Blue and Dainty


Samsam always gets mistaken for a boy — I think it’s not only because of her nickname, or her spunky badass (AKA semi-kalbo) hair, but also because of her OOTDs.

When I go to the department store to look for bibs, socks or shoes, which are supposed to be gender-neutral, sales clerks tend to point me to all things pink and cutesy, and immediately come to my rescue when I deliberately opt for a more rugged style saying those stuff are “for boys.”

Sure, she looks soooo dainty in pink, and it is certainly eye-candy to have all her baby stuff in the same shade, but what’s wrong with other colors?

I refuse to let my little girl grow in a world where the norm is “Pink (or purple) is to girls, as blue is to boys.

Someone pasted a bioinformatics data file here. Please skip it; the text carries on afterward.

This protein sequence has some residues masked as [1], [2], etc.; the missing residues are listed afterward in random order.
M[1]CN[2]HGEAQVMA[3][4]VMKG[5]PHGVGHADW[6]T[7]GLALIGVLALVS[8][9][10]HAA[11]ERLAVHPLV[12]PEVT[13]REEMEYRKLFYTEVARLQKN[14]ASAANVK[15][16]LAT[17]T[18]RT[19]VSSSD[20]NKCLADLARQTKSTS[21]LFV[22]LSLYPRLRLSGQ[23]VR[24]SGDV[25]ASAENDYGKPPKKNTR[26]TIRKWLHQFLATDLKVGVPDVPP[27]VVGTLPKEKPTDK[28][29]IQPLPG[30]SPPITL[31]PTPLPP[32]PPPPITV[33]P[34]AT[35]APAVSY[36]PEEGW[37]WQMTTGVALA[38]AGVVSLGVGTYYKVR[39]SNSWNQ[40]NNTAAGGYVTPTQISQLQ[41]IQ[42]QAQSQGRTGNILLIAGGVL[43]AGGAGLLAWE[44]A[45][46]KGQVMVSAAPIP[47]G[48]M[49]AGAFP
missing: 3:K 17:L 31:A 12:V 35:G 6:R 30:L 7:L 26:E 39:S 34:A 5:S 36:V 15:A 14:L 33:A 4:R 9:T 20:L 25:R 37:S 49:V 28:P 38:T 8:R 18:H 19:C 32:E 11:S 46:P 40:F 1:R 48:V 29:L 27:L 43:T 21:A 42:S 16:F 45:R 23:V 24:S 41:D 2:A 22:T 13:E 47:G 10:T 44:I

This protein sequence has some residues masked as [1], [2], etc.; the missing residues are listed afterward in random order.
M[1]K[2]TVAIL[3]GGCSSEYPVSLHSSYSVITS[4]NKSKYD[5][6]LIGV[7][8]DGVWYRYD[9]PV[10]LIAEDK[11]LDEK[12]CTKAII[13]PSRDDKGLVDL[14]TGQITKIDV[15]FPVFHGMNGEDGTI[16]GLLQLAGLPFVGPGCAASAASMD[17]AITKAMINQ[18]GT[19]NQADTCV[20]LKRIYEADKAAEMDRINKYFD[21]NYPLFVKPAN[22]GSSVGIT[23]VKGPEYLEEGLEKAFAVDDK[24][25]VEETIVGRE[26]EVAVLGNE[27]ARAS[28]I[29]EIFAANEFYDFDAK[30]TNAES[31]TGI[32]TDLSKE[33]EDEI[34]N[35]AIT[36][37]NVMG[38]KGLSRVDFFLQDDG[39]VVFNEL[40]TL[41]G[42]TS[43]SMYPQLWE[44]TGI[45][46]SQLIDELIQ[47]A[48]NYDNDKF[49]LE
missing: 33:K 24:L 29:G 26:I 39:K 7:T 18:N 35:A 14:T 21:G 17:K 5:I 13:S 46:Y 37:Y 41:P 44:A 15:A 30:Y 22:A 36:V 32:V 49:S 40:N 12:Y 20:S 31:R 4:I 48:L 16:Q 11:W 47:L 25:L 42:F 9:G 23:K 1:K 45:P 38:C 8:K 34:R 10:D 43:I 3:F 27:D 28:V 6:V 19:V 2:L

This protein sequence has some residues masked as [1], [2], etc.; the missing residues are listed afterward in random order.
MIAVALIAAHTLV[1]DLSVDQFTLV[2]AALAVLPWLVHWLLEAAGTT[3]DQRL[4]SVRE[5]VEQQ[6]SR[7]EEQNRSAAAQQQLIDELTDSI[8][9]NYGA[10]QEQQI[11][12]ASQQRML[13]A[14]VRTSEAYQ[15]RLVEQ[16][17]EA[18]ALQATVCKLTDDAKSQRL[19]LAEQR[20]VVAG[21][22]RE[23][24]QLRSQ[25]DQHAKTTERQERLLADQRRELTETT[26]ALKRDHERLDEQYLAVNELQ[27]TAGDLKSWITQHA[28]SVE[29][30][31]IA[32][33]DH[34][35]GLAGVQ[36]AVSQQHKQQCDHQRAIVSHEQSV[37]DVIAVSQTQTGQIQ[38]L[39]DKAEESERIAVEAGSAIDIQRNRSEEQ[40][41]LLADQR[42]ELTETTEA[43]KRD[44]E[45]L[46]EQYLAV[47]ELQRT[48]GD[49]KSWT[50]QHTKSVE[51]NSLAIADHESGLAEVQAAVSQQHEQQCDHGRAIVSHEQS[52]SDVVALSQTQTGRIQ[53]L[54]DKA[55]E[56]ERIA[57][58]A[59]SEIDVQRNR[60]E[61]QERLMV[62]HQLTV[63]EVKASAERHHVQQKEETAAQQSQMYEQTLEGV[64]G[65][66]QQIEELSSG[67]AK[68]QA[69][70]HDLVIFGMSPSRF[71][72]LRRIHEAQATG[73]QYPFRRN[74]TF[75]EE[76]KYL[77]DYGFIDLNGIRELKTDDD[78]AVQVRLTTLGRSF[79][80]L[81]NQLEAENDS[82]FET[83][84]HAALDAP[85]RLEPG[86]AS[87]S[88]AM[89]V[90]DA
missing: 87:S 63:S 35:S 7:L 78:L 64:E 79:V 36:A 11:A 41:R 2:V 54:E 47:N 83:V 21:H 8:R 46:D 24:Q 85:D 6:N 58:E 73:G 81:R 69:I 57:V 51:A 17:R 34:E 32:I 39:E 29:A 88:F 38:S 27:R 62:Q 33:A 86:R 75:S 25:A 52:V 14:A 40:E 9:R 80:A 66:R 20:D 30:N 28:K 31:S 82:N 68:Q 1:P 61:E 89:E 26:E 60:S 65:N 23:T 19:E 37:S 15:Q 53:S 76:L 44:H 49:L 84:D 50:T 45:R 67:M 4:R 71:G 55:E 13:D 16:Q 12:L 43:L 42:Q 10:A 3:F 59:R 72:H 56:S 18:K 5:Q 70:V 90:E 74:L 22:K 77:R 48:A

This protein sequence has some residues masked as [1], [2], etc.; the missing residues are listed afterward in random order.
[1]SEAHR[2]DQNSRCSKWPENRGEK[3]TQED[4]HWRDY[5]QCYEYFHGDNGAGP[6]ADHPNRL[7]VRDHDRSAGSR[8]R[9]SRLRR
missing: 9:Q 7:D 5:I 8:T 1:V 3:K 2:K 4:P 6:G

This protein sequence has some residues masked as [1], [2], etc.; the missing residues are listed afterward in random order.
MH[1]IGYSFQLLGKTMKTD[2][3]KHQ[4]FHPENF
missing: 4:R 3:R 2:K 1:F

Why set stereotypes when her mom loves blue and her dad loves pink? Why limit her vision with pink and purple when she can see the world in way more than just the colors of the rainbow? Why give her ribbons and dolls only when she has the capacity to choose the toys she wants or if she actually wants any?

Since she is my child, my goal is to raise her in an environment void of stereotypes, be it color, style, or gender-specific responsibilities (Hello, career counseling! I think this calls for a separate post. 😉). 

For all the parents who are pressured (by who knows who or what) to make their baby look more female (or vice versa), you are not alone. Just remember this one thing: nobody knows your child like you do. Your child, your rules. 😉

PS. This was supposed to be a short post on Facebook, but I got carried away. Hurray for my first blog post ever since I gave birth! 😂


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